· §2001(c)(1) – Second Tentative Tax
o Tax on prior gifts: $54,800
· Tax for Current Year
o First Tentative Tax – Second Tentative Tax
§ $138,800 – $54,800 = $84,000
· §2505 – No tax paid
o Applicable exclusion for 2001 = $220,550
o $220,550 – [$84,000 + $54,800] = $81,750
· §6019 – Gift tax return required
(c) Yr. 2002 – D ——— $650,000 to C
· §2001 – Current Gifts: $650,000
Prior Gifts: $450,000
Total: $1,100,000
o Tax on total gifts – $345,800 + 41% of excess over $1,000,000
§ $345,800 + $4

estate passes to her son, J
(2) What is the amount of A’s gross estate for federal estate tax purposes?
(a) Highlighted assets + $224,000 (Value of RE minus recourse mortgage) = $1,185,000
· When debt is non-recourse, reduce the FMV of the asset by the debt instead of deducting it from the estate
· Joint checking accounts – Amount of contribution is included in gross estate
o Treas. Reg. §20.2040-1(a)(2)
(b) Gross estate = $1,185,000
(3) What is A’s estate tax assuming no taxable gifts during life and a state death tax equal to the maximum state tax death credit?
(a) Gross Estate: $1,185,000
– Expenses = $25,000
Taxable Estate = $1,160,000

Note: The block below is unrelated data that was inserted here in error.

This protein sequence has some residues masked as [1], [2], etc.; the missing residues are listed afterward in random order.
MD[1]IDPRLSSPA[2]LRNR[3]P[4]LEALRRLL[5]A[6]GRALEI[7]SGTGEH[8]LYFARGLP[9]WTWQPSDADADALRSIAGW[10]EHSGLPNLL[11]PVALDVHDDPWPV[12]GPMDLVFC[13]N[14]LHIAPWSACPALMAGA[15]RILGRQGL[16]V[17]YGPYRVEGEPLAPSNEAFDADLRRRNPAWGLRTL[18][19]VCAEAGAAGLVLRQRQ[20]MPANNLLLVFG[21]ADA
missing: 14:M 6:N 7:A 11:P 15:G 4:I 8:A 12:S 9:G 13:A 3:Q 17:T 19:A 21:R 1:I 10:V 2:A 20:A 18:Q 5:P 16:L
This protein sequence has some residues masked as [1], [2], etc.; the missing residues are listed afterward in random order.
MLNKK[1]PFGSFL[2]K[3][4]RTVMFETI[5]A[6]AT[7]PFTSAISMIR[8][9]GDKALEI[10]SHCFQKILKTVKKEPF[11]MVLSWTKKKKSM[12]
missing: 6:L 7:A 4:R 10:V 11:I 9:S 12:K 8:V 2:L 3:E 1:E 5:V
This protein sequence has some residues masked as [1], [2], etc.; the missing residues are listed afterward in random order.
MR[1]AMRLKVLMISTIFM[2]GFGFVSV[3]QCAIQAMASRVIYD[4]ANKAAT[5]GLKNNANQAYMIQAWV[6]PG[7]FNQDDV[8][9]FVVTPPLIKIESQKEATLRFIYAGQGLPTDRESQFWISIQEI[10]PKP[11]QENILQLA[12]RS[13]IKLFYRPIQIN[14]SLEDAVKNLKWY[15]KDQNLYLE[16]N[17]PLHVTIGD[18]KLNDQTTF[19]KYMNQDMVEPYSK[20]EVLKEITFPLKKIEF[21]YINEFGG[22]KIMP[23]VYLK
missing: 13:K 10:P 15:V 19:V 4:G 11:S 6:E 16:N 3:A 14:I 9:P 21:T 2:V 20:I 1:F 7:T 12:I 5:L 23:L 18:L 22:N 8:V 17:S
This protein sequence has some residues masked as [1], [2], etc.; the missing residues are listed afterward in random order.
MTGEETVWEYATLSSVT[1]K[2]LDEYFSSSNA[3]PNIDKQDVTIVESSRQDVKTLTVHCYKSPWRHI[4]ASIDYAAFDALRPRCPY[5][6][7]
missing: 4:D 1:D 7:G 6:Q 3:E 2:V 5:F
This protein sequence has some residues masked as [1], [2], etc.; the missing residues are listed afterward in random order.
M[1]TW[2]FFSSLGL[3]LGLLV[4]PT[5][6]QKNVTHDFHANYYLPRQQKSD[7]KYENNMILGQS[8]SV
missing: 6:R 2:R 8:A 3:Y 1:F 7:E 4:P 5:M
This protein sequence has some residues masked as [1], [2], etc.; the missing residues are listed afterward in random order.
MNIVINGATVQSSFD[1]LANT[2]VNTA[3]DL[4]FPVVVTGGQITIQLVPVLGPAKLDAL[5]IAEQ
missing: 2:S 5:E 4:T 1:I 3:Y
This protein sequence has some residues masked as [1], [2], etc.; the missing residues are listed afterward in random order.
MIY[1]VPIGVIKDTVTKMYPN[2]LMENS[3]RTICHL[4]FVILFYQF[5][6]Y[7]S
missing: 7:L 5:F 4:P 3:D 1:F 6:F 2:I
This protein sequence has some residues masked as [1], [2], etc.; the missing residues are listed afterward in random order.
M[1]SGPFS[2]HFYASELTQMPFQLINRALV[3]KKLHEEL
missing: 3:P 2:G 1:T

(b) Tax on Taxable Estate = $411,400
· $345,800 + 41% of excess over $1,000,000
(c) Taxable Estate – Credits
· Tax on Estate = $411,400
– Unified Credit = $345,800
– [State Death Tax Credit] (4) Who is liable for the payment of the tax?
(a) §2002 – Tax is paid by the executor
I. The Unified Gift and Estate Tax System
A. §2002(b)(1)(B) requires that “adjusted taxable gifts” (defined by §2001(b)) be added to the amount of the taxable estate for the purposes of calculating the tentative estate tax
(1) Once the tentative estate tax is calculated, the estate may subtract gift taxes payable with respect to gifts made by the ∆ after 12/01/76 from the tentative tax
(a) What’s left is the estate tax imposed
B. The effect is to push the estate into a higher tax bracket than it would have been if taxable gifts had not been included in the calculation
C. The effect of unification is that the tax will be the same whether of whether the property passes as a gift or through the estate tax system
(1) Example 1: The ∆ made a taxable gift of $750,000 ($760,000 minus $10,000 annual exclusion) and paid $55,500 in gift taxes. The ∆ died in 2003 with a taxable estate of $750,000
(a) A.T.G. = $750,000
+ Taxable Estate = $750,000
= Tax Base of $1,500,000
(b) Tentative Tax = $555,800
– Gift tax payable = $55,500
– Unified Credit = $345,800
Tax Due = $154, 500
(2) Tax difference is the result of the different natures of the gift tax and the estate tax
(a) Gift tax is a tax-exclusive tax
· Taxable base does not include money used to pay the tax
(b) Estate tax is a tax-inclusive tax
· Taxable base does include money used to pay the tax
D. Problems – Page 38
(1) #1 – In 2003, ∆ made taxable gifts of $1,000,000 exclusive of the annual exclusion. He died later in the same year with a taxable estate of $11,000
(a) What is the estate tax liability?
· Taxable Estate = $1,000,000 + $11,000 = $1,011,000
· Applicable Tax = $345,800 + 41% of excess over $1,000,000
o $345,800 + $4,510 = $350,310
§ Minus Gift Tax Paid = $0